The industrial revolution of the eighteen century was a time of great change across the western world. The effects of these changes were felt by the economies, environments, and industries of each of the nations of the western world. Most affected of all by the changes brought by the industrial revolution were the people of the eighteenth century. The greatest change was the economic status of the commoners. Those not born of noble blood, or the commoners, noticed the largest shift of wealth due to the combination of the new technologies and industries that rose during the industrial revolution. The commoners included the capitalists, bourgeoisies, and the average workers. Of these three groups, the workers did not nearly see the increase in wealth that both the capitalists and the bourgeoisie felt. While these classes noticed an increase, the aristocracy noticed a decrease in wealth. This decrease in the wealth of the aristocracy can be primarily attributed to the increase in land owned by the capitalists. Even with, or perhaps due to, the changes across the classes, there was a great deal of social mobility that prior to the industrial revolution, had not been seen. In order to preserve their thoughts, workers would typically keep journals, logs, or letters that they had accrued over time. While the workers took the time to record for themselves, the wealthier members of society were able to commission paintings from contemporary artists. While the workers were able to describe life from their humble means directly, the wealthy had paintings that romanticized and understated the problems of the poorer workers. Together, the juxtaposition of the both the actually recount of the workers lives, as well as the disconnected view of the workers from the capitalists formed a look into the industrial revolution.
The first source used to look into the industrial revolution is and excerpt of Peter Gaskell’s The Manufacturing Population of England, which was found in Hard Times; Human Documents of the Industrial Revolution. Gaskell himself was the son of a cotton dyer, and at 15 was a laborer (Hall and Homer 1985). Due to this firsthand knowledge of being a worker of the industrial revolution, he had the experience necessary to provide and accurate account of the lives of the workers of the industrial revolution. The source itself seems to have been preserved by the British Library, with the original in their archives (British Library 2015). For this reason, the source does seem to have been mostly cataloged on the internet, due to its presence in one of the largest libraries in the world, as well as being contained in compilations such as Hard Times, found in the Simpson Library.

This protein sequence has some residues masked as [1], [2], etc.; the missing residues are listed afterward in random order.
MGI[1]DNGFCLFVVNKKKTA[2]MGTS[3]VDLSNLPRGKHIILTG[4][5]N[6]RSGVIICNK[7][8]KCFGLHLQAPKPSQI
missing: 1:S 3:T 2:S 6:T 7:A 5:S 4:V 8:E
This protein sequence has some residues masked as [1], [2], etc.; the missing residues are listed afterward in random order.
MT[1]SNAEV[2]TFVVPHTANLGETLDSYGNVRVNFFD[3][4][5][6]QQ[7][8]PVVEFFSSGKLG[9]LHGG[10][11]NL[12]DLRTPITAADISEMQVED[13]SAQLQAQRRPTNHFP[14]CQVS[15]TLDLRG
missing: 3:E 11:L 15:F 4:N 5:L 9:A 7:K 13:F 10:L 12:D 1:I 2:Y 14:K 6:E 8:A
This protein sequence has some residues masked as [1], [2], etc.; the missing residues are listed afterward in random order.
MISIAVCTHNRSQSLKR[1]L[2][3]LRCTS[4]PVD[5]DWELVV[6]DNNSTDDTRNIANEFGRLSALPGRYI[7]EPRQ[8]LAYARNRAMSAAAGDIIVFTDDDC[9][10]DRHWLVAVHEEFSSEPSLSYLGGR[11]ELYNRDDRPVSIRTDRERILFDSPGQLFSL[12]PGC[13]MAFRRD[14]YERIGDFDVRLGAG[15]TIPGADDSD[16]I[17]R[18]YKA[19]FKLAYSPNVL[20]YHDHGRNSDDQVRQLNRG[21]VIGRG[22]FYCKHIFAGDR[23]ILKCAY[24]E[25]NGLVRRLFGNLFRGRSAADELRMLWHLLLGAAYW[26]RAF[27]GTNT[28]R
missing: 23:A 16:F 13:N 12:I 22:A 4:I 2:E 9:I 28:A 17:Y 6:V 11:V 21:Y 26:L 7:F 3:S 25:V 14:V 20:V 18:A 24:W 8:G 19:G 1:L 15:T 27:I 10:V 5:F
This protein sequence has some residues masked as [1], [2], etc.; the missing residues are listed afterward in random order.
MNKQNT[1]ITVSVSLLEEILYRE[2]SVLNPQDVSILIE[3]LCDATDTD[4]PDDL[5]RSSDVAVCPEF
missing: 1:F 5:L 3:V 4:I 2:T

This source was first published in 1833, and the excerpt details several things about the workers, their lives, and their living conditions. For example, Gaskell describes the average worker as having a “complexion [that] is sallow and pallid – with a peculiar flatness of feature, … Their stature low – the average height of four hundred men, measured at different times, and at different places, being five feet six inches. Their limbs slender, and playing badly and ungracefully. A very general bowing of the legs. … Nearly all have flat feet, accompanied with a down-tread, differing very wildly from the elasticity of action in the foot and ancle, attendant upon formation, Hair thin and straight, … A spiritless and dejected air, a sprawling and wide action of the legs, and an appearance, taken as a whole, giving the world but ‘little assurance of a man’, or if so, ‘most sadly cheated of his fair proportions’.” (Pike 1966). Overall, the description of the English workers describes the workers, the class from which Gaskell himself grew up among, as being almost neanderthalic. The bowed legs, “ungraceful” movements, and most of all the “spiritless air” gives an image of a bumbling thug as the quintessential worker, not the perceived image of a strong, cooperative individuals.